What is the Florida Invasive Plant Education Initiative?
Invasive species are bad news
Invasive plants are among the top threats to our natural world. They impact biodiversity almost as much as habitat loss. Each year Florida spends more than $50 million dollars to fight against the spread of plants that come from other areas of the world. Invasive plants arrive in our state in a number of ways. They come in through the shipment of goods, the aquarium trade, landscaping plants and various other means. In Florida, our top invaders include Brazilian pepper, old world climbing fern, cogongrass, hydrilla, water hyacinth and approximately 140 other species that are invasive to our state. These plants threaten the integrity of our native ecosystems.
The Florida Invasive Plant Education Initiative
The UF/IFAS Florida Invasive Plant Education Initiative (IPEI) is dedicated to providing education and outreach to help spread the word about invasive plants. The IPEI supports teachers by providing invasive plant education resources. Through the IPEI, teachers can request posters, games, plant identification guides, and online lessons and activities to help them teach about invasive plants. Since 2006, the IPEI has also hosted Plant Camp, a five day invasive plant “boot camp” for teachers.
This year, the IPEI is changing course and upgrading its programs to reach a larger and more diverse audience. The IPEI is looking for new ways to generate enthusiasm about invasive plants and has several exciting projects for the upcoming year. The new model includes an invasive species course for the UF/IFAS Florida Master Naturalist Program. This course will be part of the Special Topics program series and will highlight invasive plants that impact Florida.
Another goal the IPEI has for this year is to promote personal responsibility in the fight against invasive plants. It is easy to get bogged down by the devastating impacts invasive plants have on our environment, but working together against their spread will ultimately make a difference. Be vigilant! The IPEI is looking for volunteers to work in Gainesville’s natural areas. These volunteers will participate in invasive removal projects.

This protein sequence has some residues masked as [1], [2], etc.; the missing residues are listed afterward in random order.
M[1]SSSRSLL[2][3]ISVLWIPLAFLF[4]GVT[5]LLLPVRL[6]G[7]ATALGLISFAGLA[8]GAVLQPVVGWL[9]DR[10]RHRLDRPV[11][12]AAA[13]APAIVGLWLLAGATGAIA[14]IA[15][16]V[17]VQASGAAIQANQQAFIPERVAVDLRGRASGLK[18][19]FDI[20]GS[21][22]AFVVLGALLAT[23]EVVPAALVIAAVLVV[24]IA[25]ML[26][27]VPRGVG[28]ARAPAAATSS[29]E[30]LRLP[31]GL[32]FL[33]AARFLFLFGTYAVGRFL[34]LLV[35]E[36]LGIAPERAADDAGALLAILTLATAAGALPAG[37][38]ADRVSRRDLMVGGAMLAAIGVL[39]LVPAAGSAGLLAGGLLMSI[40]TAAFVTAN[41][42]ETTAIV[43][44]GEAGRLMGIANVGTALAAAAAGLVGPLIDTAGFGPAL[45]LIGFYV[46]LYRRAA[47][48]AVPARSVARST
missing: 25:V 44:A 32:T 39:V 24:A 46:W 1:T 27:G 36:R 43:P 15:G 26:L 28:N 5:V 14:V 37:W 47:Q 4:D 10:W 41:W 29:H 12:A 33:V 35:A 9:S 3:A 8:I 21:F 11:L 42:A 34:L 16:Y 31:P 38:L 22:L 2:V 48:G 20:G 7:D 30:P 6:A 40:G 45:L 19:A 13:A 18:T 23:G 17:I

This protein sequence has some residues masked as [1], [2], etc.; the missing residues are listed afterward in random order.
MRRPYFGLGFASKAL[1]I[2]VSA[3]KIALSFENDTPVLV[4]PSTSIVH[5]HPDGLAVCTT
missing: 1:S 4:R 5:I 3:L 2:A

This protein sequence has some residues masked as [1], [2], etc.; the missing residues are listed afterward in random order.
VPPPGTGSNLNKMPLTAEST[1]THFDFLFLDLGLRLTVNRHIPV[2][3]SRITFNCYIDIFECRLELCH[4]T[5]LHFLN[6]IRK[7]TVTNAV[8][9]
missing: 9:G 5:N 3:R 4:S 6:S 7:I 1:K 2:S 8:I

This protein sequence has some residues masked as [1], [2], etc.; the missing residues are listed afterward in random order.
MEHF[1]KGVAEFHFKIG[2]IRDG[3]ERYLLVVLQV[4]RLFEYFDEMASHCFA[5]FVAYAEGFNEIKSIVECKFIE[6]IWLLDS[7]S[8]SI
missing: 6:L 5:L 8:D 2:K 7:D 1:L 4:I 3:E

What can we do?
It is not possible to eliminate the introduction of all invasive species. However, individuals can still make an impact.
Here are some things you can do:
- Organize a neighborhood invasive plant pull
- Partner with your local CISMA and participate in an invasive plant removal project
- Do not use invasive plants in your landscape and remove any that take root
- Adopt Florida Friendly Landscape principles
- Strike up friendly conversations with business owners, neighbors and friends who unknowingly harbor invasive plants in their landscape
- Model good yard behavior– neighbors can be influenced by what they see in your yard
- Volunteer with your city’s parks and recreation department to remove invasive plants in public areas
- Clean your boat propellers, clothing and other equipment to ensure you do not have hitchhikers
The IPEI conducts outreach and provides education to help stem the tide of invasive species infestations. Educating the public and increasing awareness is vital to reducing the impacts of some types of invasive species. If you would like to learn more about invasive plants in general, please visit plants.ifas.ufl.edu/ or if you would like educational resources, please visit plants.ifas.ufl.edu/education.
Questions or comments can be sent to the UF/IFAS CAIP communications manager at firstname.lastname@example.org.
Follow UF/IFAS CAIP on social media at @ufifascaip. Read more blogs like this one on the UF/IFAS CAIP blog.
UF/IFAS Center for Aquatic and Invasive Plants. Turning Science Into Solutions.